Colorado Marijuana Prices at 5-Year High
Wholesale marijuana flower prices in Colorado have climbed to levels previously seen in 2016, fueled by increased demand during the coronavirus pandemic and growing consumer interest in pricier, premium flower brands.
The Colorado Department of Revenue reports that as of Jan. 1 the average wholesale market rate for a pound of marijuana flower was $1,721, a price not seen since July 2016.
Since October, wholesale flower prices are up more than 30%.
The price gains could help to explain how sales of medical and recreational marijuana in the state hit $2 billion for 2020 – even before December transactions had been tallied.
The gains are a welcome turnaround for marijuana cultivators, who were confronting wholesale flower prices in the $700-a-pound range only two years ago.
On the flip side, the more than doubling in the wholesale price means marijuana manufacturers and retailers must pay higher prices for product.
As the cannabis market matures in one of the country’s oldest recreational programs, so too have consumer tastes.
Several cannabis cultivation executives say that more-refined customers are keen on paying more for small-batch, premium flower brands such as Snaxland and Cookies.
“People are willing to pay for the higher quality,” said Zachary York, inventory manager for Denver-based vertically integrated cannabis company Lightshade.
When the pandemic began last year, the initial trend was for consumers to stock up on the most affordable product on the market, which is typically budget flower.
As customers cleaned out the bottom shelves, they worked their way up to higher-quality marijuana.
York said once consumers recognized the difference in the quality of products, they weren’t willing to go back.
That in turn has led wholesalers to set their prices higher knowing that consumer preferences had shifted.
On top of that, the rise of branded flower has driven up prices on the high end. Certain brands can sell for up to $4,000 a pound wholesale, according to York.
“Brand names are really saying our product is of another quality tier and you’re going to pay more for it,” he added.
Those branded flower companies are using advanced marketing techniques such as product drops to build hype and draw attention.
Tim Cullen, CEO of Denver-based vertically integrated cannabis operator Colorado Harvest Co., said these businesses are helping to drive demand for premium marijuana flower.
The brands are easily recognizable and have avid social-media followings.
When these companies announce on social media that a particular strain of flower will be available at a specific location for a limited time, “it gives you the sense that this is a higher-end product and it’s harder to get,” Cullen said.
The buzz these brands are getting is causing retailers to “step up their marketing game” in order to compete, he added.
The quality of the flower in these product drops warrants the attention.
“The whole market is creating small-batch, artisanal products that are really in limited supply,” Cullen said.
Jon Spadafora, partner and head of marketing for Denver-based Veritas Fine Cannabis, which grows flower for the Cookies brand in Colorado, also said the demand has increased for premium flower.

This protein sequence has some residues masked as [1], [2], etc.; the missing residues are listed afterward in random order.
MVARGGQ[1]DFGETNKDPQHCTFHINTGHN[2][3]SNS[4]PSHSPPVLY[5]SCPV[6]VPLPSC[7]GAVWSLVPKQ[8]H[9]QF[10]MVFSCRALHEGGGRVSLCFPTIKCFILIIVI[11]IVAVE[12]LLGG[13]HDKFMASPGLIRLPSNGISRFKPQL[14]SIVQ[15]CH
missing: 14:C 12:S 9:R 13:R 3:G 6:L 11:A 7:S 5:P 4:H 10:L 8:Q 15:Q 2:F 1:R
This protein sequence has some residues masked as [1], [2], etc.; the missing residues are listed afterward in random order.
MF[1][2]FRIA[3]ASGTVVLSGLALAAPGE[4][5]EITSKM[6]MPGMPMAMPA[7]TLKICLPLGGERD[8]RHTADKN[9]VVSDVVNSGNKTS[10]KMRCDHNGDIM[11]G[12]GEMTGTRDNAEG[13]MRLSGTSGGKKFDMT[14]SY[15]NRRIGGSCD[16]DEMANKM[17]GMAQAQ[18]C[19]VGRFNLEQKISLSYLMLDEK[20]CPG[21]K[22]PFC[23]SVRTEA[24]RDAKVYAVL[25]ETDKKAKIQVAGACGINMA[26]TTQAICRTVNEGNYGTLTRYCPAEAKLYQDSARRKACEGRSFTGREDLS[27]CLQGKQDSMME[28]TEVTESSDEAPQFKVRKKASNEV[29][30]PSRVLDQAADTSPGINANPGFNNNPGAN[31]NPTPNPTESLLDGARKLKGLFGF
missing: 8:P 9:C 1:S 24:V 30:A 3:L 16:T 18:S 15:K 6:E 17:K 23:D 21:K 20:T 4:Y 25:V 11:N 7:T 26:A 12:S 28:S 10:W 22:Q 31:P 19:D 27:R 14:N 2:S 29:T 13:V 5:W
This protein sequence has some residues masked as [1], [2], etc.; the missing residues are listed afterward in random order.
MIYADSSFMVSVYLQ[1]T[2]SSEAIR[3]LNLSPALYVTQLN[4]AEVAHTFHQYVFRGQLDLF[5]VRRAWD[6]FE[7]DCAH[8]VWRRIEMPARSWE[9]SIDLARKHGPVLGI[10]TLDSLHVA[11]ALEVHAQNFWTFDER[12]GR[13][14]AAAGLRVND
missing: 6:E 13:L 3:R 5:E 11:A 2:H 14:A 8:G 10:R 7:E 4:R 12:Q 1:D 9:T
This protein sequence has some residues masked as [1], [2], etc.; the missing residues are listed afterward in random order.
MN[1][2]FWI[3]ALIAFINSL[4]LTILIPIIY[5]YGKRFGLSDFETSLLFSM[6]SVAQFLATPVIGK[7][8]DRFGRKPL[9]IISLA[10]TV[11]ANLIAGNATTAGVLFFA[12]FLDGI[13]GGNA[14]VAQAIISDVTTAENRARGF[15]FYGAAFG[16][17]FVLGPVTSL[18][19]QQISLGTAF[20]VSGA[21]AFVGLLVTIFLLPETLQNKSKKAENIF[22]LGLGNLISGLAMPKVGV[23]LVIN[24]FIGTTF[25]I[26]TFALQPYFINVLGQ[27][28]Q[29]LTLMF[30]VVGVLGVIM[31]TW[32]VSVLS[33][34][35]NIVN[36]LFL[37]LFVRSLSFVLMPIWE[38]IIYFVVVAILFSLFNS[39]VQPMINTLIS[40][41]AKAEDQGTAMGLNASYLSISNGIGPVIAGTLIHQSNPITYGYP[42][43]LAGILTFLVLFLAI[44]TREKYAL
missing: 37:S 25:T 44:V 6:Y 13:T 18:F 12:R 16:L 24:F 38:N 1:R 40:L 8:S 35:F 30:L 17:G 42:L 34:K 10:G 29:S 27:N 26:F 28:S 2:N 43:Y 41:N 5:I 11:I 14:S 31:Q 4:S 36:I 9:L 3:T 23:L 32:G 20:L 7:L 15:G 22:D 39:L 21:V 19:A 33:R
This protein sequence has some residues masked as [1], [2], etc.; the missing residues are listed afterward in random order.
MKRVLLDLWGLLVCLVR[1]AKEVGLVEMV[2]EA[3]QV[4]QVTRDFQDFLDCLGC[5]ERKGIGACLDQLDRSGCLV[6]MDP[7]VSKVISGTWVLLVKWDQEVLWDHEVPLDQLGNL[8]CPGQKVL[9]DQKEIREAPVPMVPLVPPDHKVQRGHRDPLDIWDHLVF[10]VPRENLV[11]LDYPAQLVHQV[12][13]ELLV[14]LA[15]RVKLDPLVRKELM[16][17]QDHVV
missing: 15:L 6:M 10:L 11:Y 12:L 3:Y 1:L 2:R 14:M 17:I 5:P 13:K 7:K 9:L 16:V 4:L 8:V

“We’ve enjoyed a really strong market for a while,” he said.
Spadafora attributes that buying behavior to an evolution in consumer taste.
“Consumers have become more mature in what they want,” he said. “It’s a reflection of a market as it evolves.”
As the pandemic continues to rage, tourism to Colorado has declined. So much of the increase in demand for marijuana product seems to be locally driven.
“People are coming to terms with the idea they’re not going on vacation,” Cullen said.
Consumers spending their disposable income on cannabis rather than restaurants, movie theaters or other entertainment is another explanation for the increase in wholesale prices.
Alex Levine, co-founder and chief development officer of Denver-based vertically integrated cannabis company Green Dragon, said the coronavirus pandemic drove demand and prices up.
He said his overall sales are up more than 30% from last year.
“When you limit consumers’ options and people can’t go to concerts, the movies, you have less things to buy and cannabis is still available. So that shapes consumers’ behavior,” he added.
Brooks Lustig, founder of Denver-based vertically integrated marijuana business Seed & Smith, agreed that the pandemic is driving up demand.
On the wholesale side, the company has seen a more than 30% increase in order size.
Lustig also attributed the increase in buying to the lessening stigma around cannabis, especially after Colorado declared medical and adult-use dispensaries “essential” last March and allowed them to remain open.
The average ticket size at the retail level has grown a little bit during the pandemic, Lustig said. He’s seeing both new and existing customers trying other product types.
“You’ve got a lot of people at home not going out and doing the things they would do,” he said.
Lustig is also seeing a lot of people buying their maximum limit of flower, an ounce of recreational cannabis or 2 ounces on the medical side.
The company had to limit some of the medical ounce sales during July and August because demand was so strong.
Cullen said the upward trend in pricing has saved the state’s businesses.
About 18 months ago, pounds of indoor-grown wholesale flower fell to around $700 a pound.
“We almost lost the whole thing then,” Cullen said.
Businesses were forced to figure out how to dial in their production costs. And as the quality of flower has improved, companies followed with higher prices.
Levine said the larger unknown is what’s going to happen once the pandemic clears up.
“The big question for every operator: Is this a COVID blip?” he asked. “Did it jump more than it should’ve and is it going to go down?”